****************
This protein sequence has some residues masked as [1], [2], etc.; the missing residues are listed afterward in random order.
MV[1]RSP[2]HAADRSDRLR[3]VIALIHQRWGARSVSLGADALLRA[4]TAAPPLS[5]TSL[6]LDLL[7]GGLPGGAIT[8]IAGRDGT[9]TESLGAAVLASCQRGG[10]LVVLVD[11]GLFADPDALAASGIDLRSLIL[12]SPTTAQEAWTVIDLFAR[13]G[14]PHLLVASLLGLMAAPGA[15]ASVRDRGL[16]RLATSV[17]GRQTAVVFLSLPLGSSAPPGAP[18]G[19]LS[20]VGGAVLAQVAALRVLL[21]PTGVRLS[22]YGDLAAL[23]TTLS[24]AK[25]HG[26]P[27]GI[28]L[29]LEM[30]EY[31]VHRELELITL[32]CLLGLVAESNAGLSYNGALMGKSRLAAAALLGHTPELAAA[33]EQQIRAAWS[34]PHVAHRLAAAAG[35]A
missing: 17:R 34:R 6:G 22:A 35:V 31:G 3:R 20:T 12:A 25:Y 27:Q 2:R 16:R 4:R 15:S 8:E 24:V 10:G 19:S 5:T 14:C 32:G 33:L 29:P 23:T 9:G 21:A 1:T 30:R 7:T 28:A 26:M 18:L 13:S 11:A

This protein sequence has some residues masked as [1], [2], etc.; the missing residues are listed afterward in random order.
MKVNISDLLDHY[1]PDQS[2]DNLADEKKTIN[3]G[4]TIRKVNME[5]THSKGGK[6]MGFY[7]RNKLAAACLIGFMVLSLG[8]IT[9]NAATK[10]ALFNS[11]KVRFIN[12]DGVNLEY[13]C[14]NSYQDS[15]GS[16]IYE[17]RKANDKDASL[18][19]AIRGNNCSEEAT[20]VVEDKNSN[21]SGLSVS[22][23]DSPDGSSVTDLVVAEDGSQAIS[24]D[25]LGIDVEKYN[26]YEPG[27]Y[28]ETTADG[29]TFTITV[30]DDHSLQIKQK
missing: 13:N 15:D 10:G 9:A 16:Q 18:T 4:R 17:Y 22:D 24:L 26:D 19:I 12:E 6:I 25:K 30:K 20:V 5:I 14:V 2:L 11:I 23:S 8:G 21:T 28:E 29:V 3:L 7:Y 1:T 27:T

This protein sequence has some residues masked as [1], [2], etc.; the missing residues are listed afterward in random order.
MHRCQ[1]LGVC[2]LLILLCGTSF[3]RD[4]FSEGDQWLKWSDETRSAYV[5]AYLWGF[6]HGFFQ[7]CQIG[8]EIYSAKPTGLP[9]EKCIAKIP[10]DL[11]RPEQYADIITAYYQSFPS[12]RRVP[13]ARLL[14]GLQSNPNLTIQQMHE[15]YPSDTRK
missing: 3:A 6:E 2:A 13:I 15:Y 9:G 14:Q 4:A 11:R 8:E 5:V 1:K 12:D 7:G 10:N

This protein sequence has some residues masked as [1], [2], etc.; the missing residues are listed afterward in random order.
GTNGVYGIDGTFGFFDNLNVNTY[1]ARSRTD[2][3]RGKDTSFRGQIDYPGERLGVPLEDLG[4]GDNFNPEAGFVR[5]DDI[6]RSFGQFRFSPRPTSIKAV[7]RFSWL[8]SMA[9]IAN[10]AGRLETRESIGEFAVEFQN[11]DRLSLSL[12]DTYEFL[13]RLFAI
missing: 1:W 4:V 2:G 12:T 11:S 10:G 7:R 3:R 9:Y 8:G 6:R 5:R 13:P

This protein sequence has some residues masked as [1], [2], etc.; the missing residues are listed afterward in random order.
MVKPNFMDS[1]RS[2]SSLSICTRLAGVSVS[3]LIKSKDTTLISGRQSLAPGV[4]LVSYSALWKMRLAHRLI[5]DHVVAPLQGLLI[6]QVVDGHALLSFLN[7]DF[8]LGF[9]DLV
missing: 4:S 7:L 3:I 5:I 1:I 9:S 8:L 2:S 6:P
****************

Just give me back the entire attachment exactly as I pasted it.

This protein sequence has some residues masked as [1], [2], etc.; the missing residues are listed afterward in random order.
MV[1]RSP[2]HAADRSDRLR[3]VIALIHQRWGARSVSLGADALLRA[4]TAAPPLS[5]TSL[6]LDLL[7]GGLPGGAIT[8]IAGRDGT[9]TESLGAAVLASCQRGG[10]LVVLVD[11]GLFADPDALAASGIDLRSLIL[12]SPTTAQEAWTVIDLFAR[13]G[14]PHLLVASLLGLMAAPGA[15]ASVRDRGL[16]RLATSV[17]GRQTAVVFLSLPLGSSAPPGAP[18]G[19]LS[20]VGGAVLAQVAALRVLL[21]PTGVRLS[22]YGDLAAL[23]TTLS[24]AK[25]HG[26]P[27]GI[28]L[29]LEM[30]EY[31]VHRELELITL[32]CLLGLVAESNAGLSYNGALMGKSRLAAAALLGHTPELAAA[33]EQQIRAAWS[34]PHVAHRLAAAAG[35]A
missing: 17:R 34:R 6:G 22:A 35:V 31:G 3:R 20:T 12:A 25:Y 27:Q 2:R 16:R 4:R 15:S 8:E 24:V 10:G 19:S 5:T 14:C 32:G 33:L 29:P 23:T 9:G 21:A 1:T 30:R 7:T 28:A 26:M 18:L 13:S 11:A

This protein sequence has some residues masked as [1], [2], etc.; the missing residues are listed afterward in random order.
MKVNISDLLDHY[1]PDQS[2]DNLADEKKTIN[3]G[4]TIRKVNME[5]THSKGGK[6]MGFY[7]RNKLAAACLIGFMVLSLG[8]IT[9]NAATK[10]ALFNS[11]KVRFIN[12]DGVNLEY[13]C[14]NSYQDS[15]GS[16]IYE[17]RKANDKDASL[18][19]AIRGNNCSEEAT[20]VVEDKNSN[21]SGLSVS[22][23]DSPDGSSVTDLVVAEDGSQAIS[24]D[25]LGIDVEKYN[26]YEPG[27]Y[28]ETTADG[29]TFTITV[30]DDHSLQIKQK
missing: 13:N 15:D 10:G 9:A 16:Q 18:T 4:R 17:Y 22:D 24:L 26:D 19:I 12:E 6:I 25:K 30:K 20:V 5:I 14:V 2:L 11:I 23:S 8:G 21:T 28:E 29:V 3:L 7:Y 1:T 27:T

This protein sequence has some residues masked as [1], [2], etc.; the missing residues are listed afterward in random order.
MHRCQ[1]LGVC[2]LLILLCGTSF[3]RD[4]FSEGDQWLKWSDETRSAYV[5]AYLWGF[6]HGFFQ[7]CQIG[8]EIYSAKPTGLP[9]EKCIAKIP[10]DL[11]RPEQYADIITAYYQSFPS[12]RRVP[13]ARLL[14]GLQSNPNLTIQQMHE[15]YPSDTRK
missing: 3:A 6:E 2:A 13:I 15:Y 9:G 14:Q 4:A 11:R 8:E 5:V 1:K 12:D 7:G 10:N

This protein sequence has some residues masked as [1], [2], etc.; the missing residues are listed afterward in random order.
GTNGVYGIDGTFGFFDNLNVNTY[1]ARSRTD[2][3]RGKDTSFRGQIDYPGERLGVPLEDLG[4]GDNFNPEAGFVR[5]DDI[6]RSFGQFRFSPRPTSIKAV[7]RFSWL[8]SMA[9]IAN[10]AGRLETRESIGEFAVEFQN[11]DRLSLSL[12]DTYEFL[13]RLFAI
missing: 1:W 4:V 2:G 12:T 11:S 10:G 7:R 3:R 9:Y 8:G 6:R 5:R 13:P

This protein sequence has some residues masked as [1], [2], etc.; the missing residues are listed afterward in random order.
MVKPNFMDS[1]RS[2]SSLSICTRLAGVSVS[3]LIKSKDTTLISGRQSLAPGV[4]LVSYSALWKMRLAHRLI[5]DHVVAPLQGLLI[6]QVVDGHALLSFLN[7]DF[8]LGF[9]DLV
missing: 4:S 7:L 3:I 5:I 1:I 9:S 8:L 2:S 6:P